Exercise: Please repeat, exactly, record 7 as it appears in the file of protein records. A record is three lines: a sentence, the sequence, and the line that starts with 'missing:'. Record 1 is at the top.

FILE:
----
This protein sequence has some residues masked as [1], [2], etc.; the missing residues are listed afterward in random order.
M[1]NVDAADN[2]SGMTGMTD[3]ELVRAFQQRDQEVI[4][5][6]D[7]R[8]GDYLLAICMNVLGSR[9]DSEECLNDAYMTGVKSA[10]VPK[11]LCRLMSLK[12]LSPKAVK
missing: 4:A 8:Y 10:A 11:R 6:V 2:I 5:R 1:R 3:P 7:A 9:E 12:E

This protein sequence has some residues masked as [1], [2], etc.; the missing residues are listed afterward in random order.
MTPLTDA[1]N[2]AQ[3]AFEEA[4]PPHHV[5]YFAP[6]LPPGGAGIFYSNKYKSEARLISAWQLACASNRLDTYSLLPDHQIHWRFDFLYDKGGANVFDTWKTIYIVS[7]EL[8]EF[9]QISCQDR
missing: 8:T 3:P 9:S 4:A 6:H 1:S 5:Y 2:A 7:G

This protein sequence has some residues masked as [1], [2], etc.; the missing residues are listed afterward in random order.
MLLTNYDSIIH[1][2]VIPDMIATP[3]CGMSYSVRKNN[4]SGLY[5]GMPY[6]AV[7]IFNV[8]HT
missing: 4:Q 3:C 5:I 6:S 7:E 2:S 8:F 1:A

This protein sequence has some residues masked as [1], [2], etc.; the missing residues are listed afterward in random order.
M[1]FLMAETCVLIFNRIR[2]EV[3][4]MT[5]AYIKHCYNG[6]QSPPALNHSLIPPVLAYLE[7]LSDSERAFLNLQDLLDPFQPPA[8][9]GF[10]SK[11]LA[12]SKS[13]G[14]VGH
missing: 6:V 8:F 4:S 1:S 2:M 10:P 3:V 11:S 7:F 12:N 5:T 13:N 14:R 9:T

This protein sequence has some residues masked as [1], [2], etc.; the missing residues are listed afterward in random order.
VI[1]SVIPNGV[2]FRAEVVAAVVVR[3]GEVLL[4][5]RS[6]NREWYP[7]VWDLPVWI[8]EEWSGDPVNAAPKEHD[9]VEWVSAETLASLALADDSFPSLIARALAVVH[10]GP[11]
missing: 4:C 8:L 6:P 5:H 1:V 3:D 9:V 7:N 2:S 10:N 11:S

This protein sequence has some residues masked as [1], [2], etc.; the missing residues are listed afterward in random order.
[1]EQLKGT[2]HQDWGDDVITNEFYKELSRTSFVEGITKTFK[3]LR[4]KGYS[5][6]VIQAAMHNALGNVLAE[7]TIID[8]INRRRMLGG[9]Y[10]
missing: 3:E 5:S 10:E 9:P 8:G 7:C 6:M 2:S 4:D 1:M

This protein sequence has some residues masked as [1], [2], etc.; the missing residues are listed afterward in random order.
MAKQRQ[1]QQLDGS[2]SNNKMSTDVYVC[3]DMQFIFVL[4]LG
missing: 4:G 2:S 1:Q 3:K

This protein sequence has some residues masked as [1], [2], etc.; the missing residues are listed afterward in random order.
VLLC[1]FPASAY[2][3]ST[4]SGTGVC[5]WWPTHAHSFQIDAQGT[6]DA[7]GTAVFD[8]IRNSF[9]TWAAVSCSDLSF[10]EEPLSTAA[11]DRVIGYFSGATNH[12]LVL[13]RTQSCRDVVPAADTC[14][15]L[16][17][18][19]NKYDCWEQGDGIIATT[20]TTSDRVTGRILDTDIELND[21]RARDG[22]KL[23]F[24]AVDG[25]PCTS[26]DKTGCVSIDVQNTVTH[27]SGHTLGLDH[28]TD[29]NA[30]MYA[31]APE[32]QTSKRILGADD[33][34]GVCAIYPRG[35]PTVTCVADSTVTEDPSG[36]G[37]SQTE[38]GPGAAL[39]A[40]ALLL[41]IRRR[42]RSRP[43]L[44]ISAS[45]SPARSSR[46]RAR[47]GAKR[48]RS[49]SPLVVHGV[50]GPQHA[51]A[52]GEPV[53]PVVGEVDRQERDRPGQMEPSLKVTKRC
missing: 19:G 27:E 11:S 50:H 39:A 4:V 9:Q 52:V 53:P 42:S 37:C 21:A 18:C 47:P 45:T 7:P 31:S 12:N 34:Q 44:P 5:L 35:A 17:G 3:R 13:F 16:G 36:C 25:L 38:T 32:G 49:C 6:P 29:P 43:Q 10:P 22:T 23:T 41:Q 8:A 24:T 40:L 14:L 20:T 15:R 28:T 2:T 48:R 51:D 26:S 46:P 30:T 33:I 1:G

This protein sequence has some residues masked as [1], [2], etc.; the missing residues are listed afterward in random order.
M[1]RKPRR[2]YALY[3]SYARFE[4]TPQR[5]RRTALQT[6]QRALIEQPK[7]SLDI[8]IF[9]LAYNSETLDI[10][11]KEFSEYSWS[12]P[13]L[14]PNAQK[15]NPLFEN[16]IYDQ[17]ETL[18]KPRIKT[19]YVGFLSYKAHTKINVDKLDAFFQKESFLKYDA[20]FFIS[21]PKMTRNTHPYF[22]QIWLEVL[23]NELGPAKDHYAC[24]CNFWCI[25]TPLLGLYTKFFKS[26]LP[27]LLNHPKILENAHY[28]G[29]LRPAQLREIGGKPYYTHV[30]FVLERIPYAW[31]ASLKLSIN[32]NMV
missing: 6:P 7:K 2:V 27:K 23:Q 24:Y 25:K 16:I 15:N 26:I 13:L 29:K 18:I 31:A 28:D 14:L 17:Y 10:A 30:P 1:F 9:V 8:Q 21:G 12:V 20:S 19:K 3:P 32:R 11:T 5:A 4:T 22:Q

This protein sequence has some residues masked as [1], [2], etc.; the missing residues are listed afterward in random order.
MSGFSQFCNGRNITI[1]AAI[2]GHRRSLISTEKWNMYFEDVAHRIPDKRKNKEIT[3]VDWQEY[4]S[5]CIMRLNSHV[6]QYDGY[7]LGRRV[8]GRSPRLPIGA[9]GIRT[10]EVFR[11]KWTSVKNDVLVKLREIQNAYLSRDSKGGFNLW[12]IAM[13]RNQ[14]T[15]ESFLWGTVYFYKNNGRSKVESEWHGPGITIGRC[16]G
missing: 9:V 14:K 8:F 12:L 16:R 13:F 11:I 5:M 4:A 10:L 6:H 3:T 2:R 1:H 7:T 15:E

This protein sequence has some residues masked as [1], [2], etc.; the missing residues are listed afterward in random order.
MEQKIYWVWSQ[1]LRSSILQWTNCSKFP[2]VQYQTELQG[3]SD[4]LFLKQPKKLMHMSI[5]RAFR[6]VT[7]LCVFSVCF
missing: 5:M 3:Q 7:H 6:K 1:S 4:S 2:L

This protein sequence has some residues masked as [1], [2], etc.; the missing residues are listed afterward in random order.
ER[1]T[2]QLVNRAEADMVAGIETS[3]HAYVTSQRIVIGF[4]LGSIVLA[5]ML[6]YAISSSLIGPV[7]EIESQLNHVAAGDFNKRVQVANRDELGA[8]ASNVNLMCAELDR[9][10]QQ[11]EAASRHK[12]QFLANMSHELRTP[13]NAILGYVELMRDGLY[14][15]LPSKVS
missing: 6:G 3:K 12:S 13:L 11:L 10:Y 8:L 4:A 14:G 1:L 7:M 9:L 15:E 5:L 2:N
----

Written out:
This protein sequence has some residues masked as [1], [2], etc.; the missing residues are listed afterward in random order.
MAKQRQ[1]QQLDGS[2]SNNKMSTDVYVC[3]DMQFIFVL[4]LG
missing: 4:G 2:S 1:Q 3:K